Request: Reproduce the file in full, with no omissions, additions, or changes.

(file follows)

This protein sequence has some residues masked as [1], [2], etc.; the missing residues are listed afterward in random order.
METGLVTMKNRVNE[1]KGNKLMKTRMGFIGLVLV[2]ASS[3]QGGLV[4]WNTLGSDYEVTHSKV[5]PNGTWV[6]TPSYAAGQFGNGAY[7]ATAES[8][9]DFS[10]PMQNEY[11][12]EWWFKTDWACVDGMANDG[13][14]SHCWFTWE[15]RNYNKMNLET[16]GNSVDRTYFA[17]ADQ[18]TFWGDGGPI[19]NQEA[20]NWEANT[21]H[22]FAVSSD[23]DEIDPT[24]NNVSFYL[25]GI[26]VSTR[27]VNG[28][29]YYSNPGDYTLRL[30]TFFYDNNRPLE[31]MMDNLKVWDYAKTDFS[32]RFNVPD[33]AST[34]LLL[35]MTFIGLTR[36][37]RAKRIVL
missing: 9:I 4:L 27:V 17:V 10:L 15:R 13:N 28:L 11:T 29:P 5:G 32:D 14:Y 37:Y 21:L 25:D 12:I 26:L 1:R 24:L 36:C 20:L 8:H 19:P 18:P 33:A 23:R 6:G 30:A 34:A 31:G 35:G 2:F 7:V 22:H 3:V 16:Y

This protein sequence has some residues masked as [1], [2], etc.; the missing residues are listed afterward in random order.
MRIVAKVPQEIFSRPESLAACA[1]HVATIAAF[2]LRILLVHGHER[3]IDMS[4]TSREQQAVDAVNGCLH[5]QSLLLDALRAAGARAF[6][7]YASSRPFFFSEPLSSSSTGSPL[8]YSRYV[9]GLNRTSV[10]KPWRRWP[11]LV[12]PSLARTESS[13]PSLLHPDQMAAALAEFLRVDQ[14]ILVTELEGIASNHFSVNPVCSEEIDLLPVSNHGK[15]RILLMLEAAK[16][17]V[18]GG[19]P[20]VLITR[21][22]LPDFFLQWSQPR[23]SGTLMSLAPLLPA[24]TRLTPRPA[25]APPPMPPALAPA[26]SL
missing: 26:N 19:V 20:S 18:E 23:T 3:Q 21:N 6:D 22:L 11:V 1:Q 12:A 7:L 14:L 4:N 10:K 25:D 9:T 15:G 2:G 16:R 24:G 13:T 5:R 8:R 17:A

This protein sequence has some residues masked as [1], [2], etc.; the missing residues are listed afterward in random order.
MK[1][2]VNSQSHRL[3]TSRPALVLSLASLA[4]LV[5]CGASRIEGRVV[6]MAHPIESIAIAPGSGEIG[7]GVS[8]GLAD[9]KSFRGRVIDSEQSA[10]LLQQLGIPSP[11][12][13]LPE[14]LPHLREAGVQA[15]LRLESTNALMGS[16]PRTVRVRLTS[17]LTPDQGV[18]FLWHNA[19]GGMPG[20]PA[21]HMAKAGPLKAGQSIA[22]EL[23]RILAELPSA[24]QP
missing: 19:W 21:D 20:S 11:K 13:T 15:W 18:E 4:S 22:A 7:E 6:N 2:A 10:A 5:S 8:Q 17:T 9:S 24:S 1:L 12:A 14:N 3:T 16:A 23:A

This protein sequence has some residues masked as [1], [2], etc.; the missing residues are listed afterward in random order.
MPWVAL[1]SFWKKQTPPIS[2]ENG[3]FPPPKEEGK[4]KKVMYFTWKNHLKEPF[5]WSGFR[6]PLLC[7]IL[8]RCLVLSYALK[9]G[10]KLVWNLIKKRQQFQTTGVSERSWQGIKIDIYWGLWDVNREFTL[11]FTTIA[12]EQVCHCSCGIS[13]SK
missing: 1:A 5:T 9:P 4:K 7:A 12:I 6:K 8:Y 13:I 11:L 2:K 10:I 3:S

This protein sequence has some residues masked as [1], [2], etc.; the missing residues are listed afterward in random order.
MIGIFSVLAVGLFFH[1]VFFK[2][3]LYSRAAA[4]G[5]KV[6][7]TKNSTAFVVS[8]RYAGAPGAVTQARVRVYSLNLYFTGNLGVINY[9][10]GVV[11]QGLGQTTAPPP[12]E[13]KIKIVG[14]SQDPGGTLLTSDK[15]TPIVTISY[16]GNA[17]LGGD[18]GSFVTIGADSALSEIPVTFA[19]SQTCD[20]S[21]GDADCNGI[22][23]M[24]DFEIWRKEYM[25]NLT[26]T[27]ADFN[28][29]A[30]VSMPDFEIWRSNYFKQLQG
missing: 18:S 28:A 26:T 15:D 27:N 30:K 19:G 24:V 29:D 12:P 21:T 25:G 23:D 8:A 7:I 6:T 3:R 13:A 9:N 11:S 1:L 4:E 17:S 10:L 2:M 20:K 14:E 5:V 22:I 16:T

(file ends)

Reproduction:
This protein sequence has some residues masked as [1], [2], etc.; the missing residues are listed afterward in random order.
METGLVTMKNRVNE[1]KGNKLMKTRMGFIGLVLV[2]ASS[3]QGGLV[4]WNTLGSDYEVTHSKV[5]PNGTWV[6]TPSYAAGQFGNGAY[7]ATAES[8][9]DFS[10]PMQNEY[11][12]EWWFKTDWACVDGMANDG[13][14]SHCWFTWE[15]RNYNKMNLET[16]GNSVDRTYFA[17]ADQ[18]TFWGDGGPI[19]NQEA[20]NWEANT[21]H[22]FAVSSD[23]DEIDPT[24]NNVSFYL[25]GI[26]VSTR[27]VNG[28][29]YYSNPGDYTLRL[30]TFFYDNNRPLE[31]MMDNLKVWDYAKTDFS[32]RFNVPD[33]AST[34]LLL[35]MTFIGLTR[36][37]RAKRIVL
missing: 9:I 4:L 27:V 17:V 10:L 15:R 13:N 28:L 11:T 29:P 5:G 32:D 14:Y 37:Y 21:L 25:D 12:I 26:L 1:R 24:L 36:C 20:L 8:H 19:P 18:P 33:A 23:R 6:G 30:A 34:A 31:G 35:G 2:F 7:V 22:H 3:V 16:Y

This protein sequence has some residues masked as [1], [2], etc.; the missing residues are listed afterward in random order.
MRIVAKVPQEIFSRPESLAACA[1]HVATIAAF[2]LRILLVHGHER[3]IDMS[4]TSREQQAVDAVNGCLH[5]QSLLLDALRAAGARAF[6][7]YASSRPFFFSEPLSSSSTGSPL[8]YSRYV[9]GLNRTSV[10]KPWRRWP[11]LV[12]PSLARTESS[13]PSLLHPDQMAAALAEFLRVDQ[14]ILVTELEGIASNHFSVNPVCSEEIDLLPVSNHGK[15]RILLMLEAAK[16][17]V[18]GG[19]P[20]VLITR[21][22]LPDFFLQWSQPR[23]SGTLMSLAPLLPA[24]TRLTPRPA[25]APPPMPPALAPA[26]SL
missing: 26:N 19:V 20:S 18:E 23:T 3:Q 21:N 6:D 22:L 11:V 1:Q 12:A 7:L 14:L 4:N 10:K 25:D 9:T 15:G 2:G 16:R 24:G 13:T 5:R 8:R 17:A

This protein sequence has some residues masked as [1], [2], etc.; the missing residues are listed afterward in random order.
MK[1][2]VNSQSHRL[3]TSRPALVLSLASLA[4]LV[5]CGASRIEGRVV[6]MAHPIESIAIAPGSGEIG[7]GVS[8]GLAD[9]KSFRGRVIDSEQSA[10]LLQQLGIPSP[11][12][13]LPE[14]LPHLREAGVQA[15]LRLESTNALMGS[16]PRTVRVRLTS[17]LTPDQGV[18]FLWHNA[19]GGMPG[20]PA[21]HMAKAGPLKAGQSIA[22]EL[23]RILAELPSA[24]QP
missing: 19:W 21:D 20:S 11:K 13:T 15:W 18:E 4:S 22:A 7:E 6:N 2:A 10:A 5:S 8:Q 17:T 9:S 24:S 1:L 12:A 14:N 3:T 16:A 23:A

This protein sequence has some residues masked as [1], [2], etc.; the missing residues are listed afterward in random order.
MPWVAL[1]SFWKKQTPPIS[2]ENG[3]FPPPKEEGK[4]KKVMYFTWKNHLKEPF[5]WSGFR[6]PLLC[7]IL[8]RCLVLSYALK[9]G[10]KLVWNLIKKRQQFQTTGVSERSWQGIKIDIYWGLWDVNREFTL[11]FTTIA[12]EQVCHCSCGIS[13]SK
missing: 1:A 5:T 9:P 4:K 7:A 12:I 6:K 8:Y 13:I 11:L 2:K 10:I 3:S

This protein sequence has some residues masked as [1], [2], etc.; the missing residues are listed afterward in random order.
MIGIFSVLAVGLFFH[1]VFFK[2][3]LYSRAAA[4]G[5]KV[6][7]TKNSTAFVVS[8]RYAGAPGAVTQARVRVYSLNLYFTGNLGVINY[9][10]GVV[11]QGLGQTTAPPP[12]E[13]KIKIVG[14]SQDPGGTLLTSDK[15]TPIVTISY[16]GNA[17]LGGD[18]GSFVTIGADSALSEIPVTFA[19]SQTCD[20]S[21]GDADCNGI[22][23]M[24]DFEIWRKEYM[25]NLT[26]T[27]ADFN[28][29]A[30]VSMPDFEIWRSNYFKQLQG
missing: 18:S 28:A 26:T 15:D 27:N 30:K 19:G 24:V 29:D 12:P 21:T 25:G 23:D 8:A 7:I 6:T 3:R 13:A 9:N 11:S 1:L 4:E 17:S 10:L 2:M 20:K 14:E 5:V 22:I 16:T